5. The air heater according to claim 4, wherein said slot is rectangular; and
further comprising a plurality of cone-shaped distribution inserts configured to facilitate distribution of said combustible fuel along said slot.
6. The air heater according to claim 1, further comprising an air distribution plate located along said air inlet side of said heat exchanger, and wherein said air distribution plate includes a plurality of apertures decreasing in size in a direction extending from said flue gas inlet side to said flue gas outlet side whereby the mass flow of air through said heat exchanger is decreased in the direction extending from said flue gas inlet side to said flue gas outlet side thereby reducing the temperature gradient exhibited along the air outlet side of said heat exchanger.
7. The air heater according to claim 6, further comprising a diverter plate located within said housing to balance the flow of air between said bypass channel and said heat exchanger.
8. The air heater according to claim 1, further comprising a plurality of heat shields; and
wherein said heat exchanger includes an assembly of stacked corrugated plates, each of said plates includes opposing outer flanges about the periphery thereof; and
wherein preselected flanges of said stacked corrugated plates are brazed together to define said alternating flue gas and air passage; and
wherein said heat shields include an interior protective zone for surrounding said brazed flanges of said heat exchanger along said flue gas inlet side of said heat exchanger.
9. The air heater according to claim 1, further comprising a comfort regulation control system having a first temperature sensor for monitoring room temperature at a working elevation and a second temperature sensor for monitoring room temperature at a second elevated elevation, said comfort regulation control system including a first control loop for switching said burner between an on condition and an off condition and for regulating the output of said burner between a preset minimum output and a preset maximum output;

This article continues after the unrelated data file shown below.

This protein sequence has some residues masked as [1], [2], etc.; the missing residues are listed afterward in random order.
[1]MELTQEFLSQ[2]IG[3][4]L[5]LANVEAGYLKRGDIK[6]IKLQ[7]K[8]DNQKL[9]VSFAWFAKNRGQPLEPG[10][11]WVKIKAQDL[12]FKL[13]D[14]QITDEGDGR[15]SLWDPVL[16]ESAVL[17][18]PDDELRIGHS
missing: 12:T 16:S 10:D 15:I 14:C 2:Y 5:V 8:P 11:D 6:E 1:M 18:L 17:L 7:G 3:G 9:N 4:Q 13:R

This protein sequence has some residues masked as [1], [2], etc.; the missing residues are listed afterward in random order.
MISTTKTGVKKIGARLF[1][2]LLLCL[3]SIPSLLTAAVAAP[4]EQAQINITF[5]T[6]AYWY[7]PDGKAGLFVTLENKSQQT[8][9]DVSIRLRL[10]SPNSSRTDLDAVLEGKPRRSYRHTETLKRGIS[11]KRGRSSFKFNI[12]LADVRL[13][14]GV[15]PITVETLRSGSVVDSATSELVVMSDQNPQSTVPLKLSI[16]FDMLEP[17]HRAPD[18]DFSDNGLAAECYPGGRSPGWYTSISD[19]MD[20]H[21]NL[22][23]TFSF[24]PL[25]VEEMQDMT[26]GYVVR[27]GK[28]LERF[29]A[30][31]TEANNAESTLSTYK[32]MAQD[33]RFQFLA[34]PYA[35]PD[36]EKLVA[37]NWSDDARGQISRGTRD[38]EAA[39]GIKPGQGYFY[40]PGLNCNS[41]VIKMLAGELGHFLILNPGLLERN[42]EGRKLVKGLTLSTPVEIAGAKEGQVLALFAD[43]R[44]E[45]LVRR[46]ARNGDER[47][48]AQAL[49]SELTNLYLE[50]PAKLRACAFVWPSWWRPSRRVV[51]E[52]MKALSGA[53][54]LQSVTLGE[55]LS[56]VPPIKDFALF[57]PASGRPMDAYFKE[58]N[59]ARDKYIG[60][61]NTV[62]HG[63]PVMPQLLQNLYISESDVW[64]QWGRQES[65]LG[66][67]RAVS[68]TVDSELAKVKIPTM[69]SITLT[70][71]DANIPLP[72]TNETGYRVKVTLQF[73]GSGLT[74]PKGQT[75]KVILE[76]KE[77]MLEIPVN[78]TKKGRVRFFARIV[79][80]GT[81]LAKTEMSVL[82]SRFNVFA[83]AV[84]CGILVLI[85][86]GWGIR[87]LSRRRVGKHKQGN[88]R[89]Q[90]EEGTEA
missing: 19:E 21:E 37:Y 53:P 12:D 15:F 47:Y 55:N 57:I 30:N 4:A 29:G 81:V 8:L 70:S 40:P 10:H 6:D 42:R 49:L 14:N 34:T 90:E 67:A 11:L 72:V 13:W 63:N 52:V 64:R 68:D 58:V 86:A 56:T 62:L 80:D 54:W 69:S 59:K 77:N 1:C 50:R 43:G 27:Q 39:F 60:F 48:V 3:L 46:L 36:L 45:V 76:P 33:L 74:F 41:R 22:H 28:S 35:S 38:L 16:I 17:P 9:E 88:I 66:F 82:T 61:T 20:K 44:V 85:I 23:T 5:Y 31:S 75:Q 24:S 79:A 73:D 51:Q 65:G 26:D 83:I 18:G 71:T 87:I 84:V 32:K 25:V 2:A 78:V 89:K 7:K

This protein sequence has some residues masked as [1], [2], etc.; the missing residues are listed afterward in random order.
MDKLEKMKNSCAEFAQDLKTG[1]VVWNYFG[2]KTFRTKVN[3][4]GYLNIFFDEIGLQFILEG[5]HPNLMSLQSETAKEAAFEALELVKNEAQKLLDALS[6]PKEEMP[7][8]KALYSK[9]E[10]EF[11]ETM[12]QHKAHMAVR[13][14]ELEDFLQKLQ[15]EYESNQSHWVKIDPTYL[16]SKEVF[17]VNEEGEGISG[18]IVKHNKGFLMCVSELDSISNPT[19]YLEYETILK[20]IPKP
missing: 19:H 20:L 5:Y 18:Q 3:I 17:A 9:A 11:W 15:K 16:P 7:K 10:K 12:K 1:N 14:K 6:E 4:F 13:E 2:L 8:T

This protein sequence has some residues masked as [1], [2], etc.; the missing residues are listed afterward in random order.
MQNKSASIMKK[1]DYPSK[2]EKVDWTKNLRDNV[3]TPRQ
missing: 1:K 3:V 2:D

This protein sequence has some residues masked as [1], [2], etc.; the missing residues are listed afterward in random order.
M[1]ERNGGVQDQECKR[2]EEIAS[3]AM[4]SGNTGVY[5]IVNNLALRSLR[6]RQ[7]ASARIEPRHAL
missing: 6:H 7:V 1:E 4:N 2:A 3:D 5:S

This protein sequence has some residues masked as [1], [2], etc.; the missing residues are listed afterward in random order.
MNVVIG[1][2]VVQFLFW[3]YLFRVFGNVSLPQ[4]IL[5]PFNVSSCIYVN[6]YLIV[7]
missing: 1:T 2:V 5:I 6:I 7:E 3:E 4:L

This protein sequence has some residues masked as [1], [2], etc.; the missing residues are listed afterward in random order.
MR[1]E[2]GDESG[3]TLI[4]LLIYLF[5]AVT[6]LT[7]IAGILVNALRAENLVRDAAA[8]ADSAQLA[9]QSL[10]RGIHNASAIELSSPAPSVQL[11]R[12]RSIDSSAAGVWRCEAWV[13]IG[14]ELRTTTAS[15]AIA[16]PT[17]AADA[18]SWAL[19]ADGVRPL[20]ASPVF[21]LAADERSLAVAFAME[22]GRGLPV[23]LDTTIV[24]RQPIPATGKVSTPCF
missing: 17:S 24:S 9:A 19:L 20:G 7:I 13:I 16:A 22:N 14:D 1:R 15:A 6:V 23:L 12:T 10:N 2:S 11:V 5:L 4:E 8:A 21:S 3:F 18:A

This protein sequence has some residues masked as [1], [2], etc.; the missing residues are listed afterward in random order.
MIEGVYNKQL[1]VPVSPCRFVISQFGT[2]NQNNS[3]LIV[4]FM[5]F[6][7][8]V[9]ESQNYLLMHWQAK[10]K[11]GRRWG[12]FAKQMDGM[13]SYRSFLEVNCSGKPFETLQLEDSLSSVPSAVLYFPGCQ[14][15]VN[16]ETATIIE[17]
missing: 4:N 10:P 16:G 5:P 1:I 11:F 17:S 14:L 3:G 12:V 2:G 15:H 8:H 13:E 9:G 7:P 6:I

a second control loop for switching said fan between an on condition and an off condition and for regulating said fan between a low setting and a high setting; and
a third anti-stratification control loop for switching said fan between said off condition and said low setting when said burner is in said off condition.
10. The air heater according to claim 9, wherein each of said control loops includes a hysteresis region to limit continuous cycling of said burner and said fan.
11. The heater according to claim 1, wherein said combustion chamber is positioned vertically above said heat exchanger whereby condensation formed in said heat exchanger is removed by gravity draining.
12. The heater according to claim 11, further comprising a collection box located at said flue gas outlet side of said heat exchanger to collect said flue gases and said condensation and direct said flue gases and said condensation to a waste outlet.
13. The heater according to claim 1, further comprising a housing for surrounding and supporting said heat exchanger and having an air inlet and an air outlet.
14. The heater accordingly to claim 1, further comprising a blower for moving air through said housing and through said air passages of said heat exchanger.
15. An air heater, comprising: